What is a wart?

The wart is a common skin infection characterized by small, rough, and dry lumps in the skin. It is caused by an infection from the human papillomavirus (HPV). Warts mostly appear on your hands or feet. When a wart grows on the feet, the condition is termed as verruca. Several warts may crop up on your skin, but it’s possible to get only one of them as well.

Warts are highly common and are typically nothing to worry about. The skin condition resolves by itself, but sometimes treatment is recommended to hasten the recovery process.

What are the symptoms of a wart?

There are various types of warts with different symptoms and appearances:

  • Common warts

This is the typical form of warts that grow on the hands and feet. They can also be found on the knees, fingers, and knuckles.

Common warts are round, rough, hard to touch, and slightly raised on the skin. They are less than a centimeter wide and has black speckles on it, which are blood vessels.

  • Filiform warts

These are warts that grow on the face and neck. Specifically, warts may be found on the lips or eyelids. Filiform warts are comprised of single long stalks colored yellow, brown, or pink. They may also appear in the same color as your skin.

  • Plantar/Palmar warts

These are warts that develop on the foot’s bottom (plantar warts) and on the palms of the hands (palmar). They form in clusters of tiny warts, looking like a mosaic. Plantar and palmar warts are often seen in little children.

  • Plane warts

This is another wart type that tends to develop more in children. Plane warts are flat, yellowish warts that form in clusters. Each wart has a size that doesn’t exceed 4mm in width. Plane warts often appear on the face, legs, and hands.

  • Periungual warts

These are rough warts resembling a cauliflower and usually grow around and under nails. They can distort your nails’ shape and may be painful at times.

  • Verrucas

Warts that grow on the soles of the feet are called verrucas. They are often flat with a white body and a black spot in the middle. Verrucas can cause itch and a pin prick-like sensation when walking with them.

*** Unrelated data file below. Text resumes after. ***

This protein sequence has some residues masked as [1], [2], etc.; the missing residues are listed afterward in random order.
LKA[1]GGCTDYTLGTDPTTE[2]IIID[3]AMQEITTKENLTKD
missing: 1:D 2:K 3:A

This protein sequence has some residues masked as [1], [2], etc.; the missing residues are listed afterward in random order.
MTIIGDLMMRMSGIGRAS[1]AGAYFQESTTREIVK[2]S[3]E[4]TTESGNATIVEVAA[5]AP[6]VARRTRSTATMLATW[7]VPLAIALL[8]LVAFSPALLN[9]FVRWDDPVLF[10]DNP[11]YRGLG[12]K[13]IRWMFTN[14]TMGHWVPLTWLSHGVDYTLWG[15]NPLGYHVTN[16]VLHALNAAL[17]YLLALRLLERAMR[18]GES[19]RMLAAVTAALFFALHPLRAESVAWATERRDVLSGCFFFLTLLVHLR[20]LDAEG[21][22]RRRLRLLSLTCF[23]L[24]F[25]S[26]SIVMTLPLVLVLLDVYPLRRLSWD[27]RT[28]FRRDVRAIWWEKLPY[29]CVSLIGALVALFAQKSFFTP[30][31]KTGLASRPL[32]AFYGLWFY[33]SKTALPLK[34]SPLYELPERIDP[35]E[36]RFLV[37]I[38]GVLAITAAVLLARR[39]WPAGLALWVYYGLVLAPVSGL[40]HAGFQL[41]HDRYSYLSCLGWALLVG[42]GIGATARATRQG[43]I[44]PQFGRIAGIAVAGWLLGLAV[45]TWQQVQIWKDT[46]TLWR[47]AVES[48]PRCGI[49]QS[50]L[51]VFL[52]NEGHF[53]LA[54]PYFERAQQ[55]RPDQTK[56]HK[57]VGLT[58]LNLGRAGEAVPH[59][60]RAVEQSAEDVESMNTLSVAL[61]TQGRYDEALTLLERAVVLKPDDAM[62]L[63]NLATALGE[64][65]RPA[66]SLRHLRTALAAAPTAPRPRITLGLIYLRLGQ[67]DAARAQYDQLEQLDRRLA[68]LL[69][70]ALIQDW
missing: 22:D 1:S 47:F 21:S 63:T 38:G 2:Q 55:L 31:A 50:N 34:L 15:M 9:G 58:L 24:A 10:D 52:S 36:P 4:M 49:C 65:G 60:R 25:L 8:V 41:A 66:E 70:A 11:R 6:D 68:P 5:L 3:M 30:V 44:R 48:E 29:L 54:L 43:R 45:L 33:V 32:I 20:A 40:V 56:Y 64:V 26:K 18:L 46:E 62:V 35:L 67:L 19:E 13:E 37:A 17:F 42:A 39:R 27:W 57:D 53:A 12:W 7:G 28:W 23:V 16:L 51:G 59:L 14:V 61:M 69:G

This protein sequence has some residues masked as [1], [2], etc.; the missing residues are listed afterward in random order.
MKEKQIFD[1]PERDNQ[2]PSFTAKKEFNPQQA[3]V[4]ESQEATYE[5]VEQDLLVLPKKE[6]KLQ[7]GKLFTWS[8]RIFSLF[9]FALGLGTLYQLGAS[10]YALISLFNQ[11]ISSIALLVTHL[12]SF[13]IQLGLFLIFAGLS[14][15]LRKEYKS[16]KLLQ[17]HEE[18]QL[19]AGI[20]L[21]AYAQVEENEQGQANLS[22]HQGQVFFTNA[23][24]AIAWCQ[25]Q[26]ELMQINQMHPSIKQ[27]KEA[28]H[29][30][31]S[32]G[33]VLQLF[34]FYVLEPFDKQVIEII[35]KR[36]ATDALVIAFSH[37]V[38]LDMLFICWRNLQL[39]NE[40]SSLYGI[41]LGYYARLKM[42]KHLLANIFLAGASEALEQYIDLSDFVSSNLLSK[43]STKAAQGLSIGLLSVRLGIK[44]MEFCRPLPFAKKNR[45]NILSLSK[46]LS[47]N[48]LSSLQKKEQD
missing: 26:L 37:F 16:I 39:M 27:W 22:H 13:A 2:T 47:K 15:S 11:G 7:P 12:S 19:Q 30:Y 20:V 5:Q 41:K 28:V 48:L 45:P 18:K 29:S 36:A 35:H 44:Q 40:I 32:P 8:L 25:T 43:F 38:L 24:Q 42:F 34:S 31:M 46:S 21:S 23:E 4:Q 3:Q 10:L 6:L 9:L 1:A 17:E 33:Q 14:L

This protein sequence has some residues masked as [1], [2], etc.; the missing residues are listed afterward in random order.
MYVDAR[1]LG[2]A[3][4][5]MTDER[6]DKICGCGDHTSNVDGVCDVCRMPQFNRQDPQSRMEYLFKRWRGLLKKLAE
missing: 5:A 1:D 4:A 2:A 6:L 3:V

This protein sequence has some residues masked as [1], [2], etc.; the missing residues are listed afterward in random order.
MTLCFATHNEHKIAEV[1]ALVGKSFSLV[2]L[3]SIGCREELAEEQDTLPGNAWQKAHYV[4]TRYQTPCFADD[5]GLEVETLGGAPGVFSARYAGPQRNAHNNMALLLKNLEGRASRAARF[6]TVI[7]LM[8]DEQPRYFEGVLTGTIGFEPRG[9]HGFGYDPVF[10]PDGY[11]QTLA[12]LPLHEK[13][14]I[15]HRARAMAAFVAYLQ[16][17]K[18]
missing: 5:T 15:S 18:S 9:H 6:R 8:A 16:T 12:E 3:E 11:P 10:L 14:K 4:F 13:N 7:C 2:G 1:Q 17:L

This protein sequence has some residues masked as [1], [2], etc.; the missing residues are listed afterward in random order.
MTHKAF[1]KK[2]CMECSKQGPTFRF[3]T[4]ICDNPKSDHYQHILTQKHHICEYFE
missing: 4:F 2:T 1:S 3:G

• Genital warts

This is a different kind of warts that grow in the genital areas of both men and women. They appear softer than the rest of warts previously described. They are often itchy and can become painful as well. Genital warts are transmitted through sexual contact.

How are warts diagnosed?

Mobidoctor GPs can diagnose the type of warts you have through a video consultation. A physician will ask you to show the affected areas so that he can assess the proper wart type you’re exhibiting. He can then prescribe the right treatment options if needed.

Some cases may warrant a referral to a specialist. Mobodoctor GPs will prepare the referrals for you, in case you need to undergo tests or specialist treatment.

You can also consult a physician if you experience any of the following with your warts:

  • Bleeding
  • Unusual changes in appearance
  • Extreme pain
  • Persistently returning
  • Appears on the face or the genitals

What causes warts?

A virus called Human Papilloma Virus (HPV) is the culprit behind warts. The virus typically lies dormant on the skin, causing no harm until a skin trauma causes it to react. Any kind of skin trauma such as a scratch may become a breeding ground for the virus, infecting the affected skin and resulting in a wart.

Warts can be contagious, but you’ll need close skin-to-skin contact to pass on the virus to others. It can also be acquired by touching surfaces contaminated by someone who has the virus.

Kids, young adults, elderlies, and those with weak immune defenses are most prone to getting infected by warts. Skin that’s wet or damaged is also more prone to HPV infection.

If you already have a wart anywhere in your body, you can pass it on to other body parts simply through touch. Let’s say you have a wart on the hand. You can spread this wart across your own body by frequently touching your face or by biting your nails. So, be mindful of your personal hygiene and habits for your warts not to increase across your body.

What is the treatment for warts?

Warts clear up by themselves, but it could take years as the HPV lingers long in the skin. Treatments such as the following help speed up skin recovery:

  • Products containing salicylic acids

Salicylic acid is a powerful medication that dissolves a skin protein called keratin. Warts disappear because they’re mostly made up of keratin masses. Pharmacies carry over-the-counter salicylic acid products such as pads, plasters, drops, and gels,

  • Cryotherapy

This is a treatment method that involves freezing warts to temperatures below 57 degrees Celsius. You need several sessions of cryotherapy in order for warts to fall off completely after a few weeks.

Speak to your physician if you experience extreme pain or itch in the wart-infested area, or if conventional treatments described above didn’t work for you. Skin specialist referrals may be arranged for you for further investigation and more aggressive treatment.

How can Mobidoctor help?

Mobidoctor has a hub of doctors readily available for video consultations anytime, anywhere. Simply talk to any of our physicians via a video call through your laptop, computer, tablet, or smartphone. Get a consultation at your preferred time on-demand.

Mobidoctor’s GP`s who will attend your video consultation will assess your symptoms, diagnose your condition, and prescribe a treatment plan according to your needs. They can also arrange for referrals if you have health concerns that need further investigation.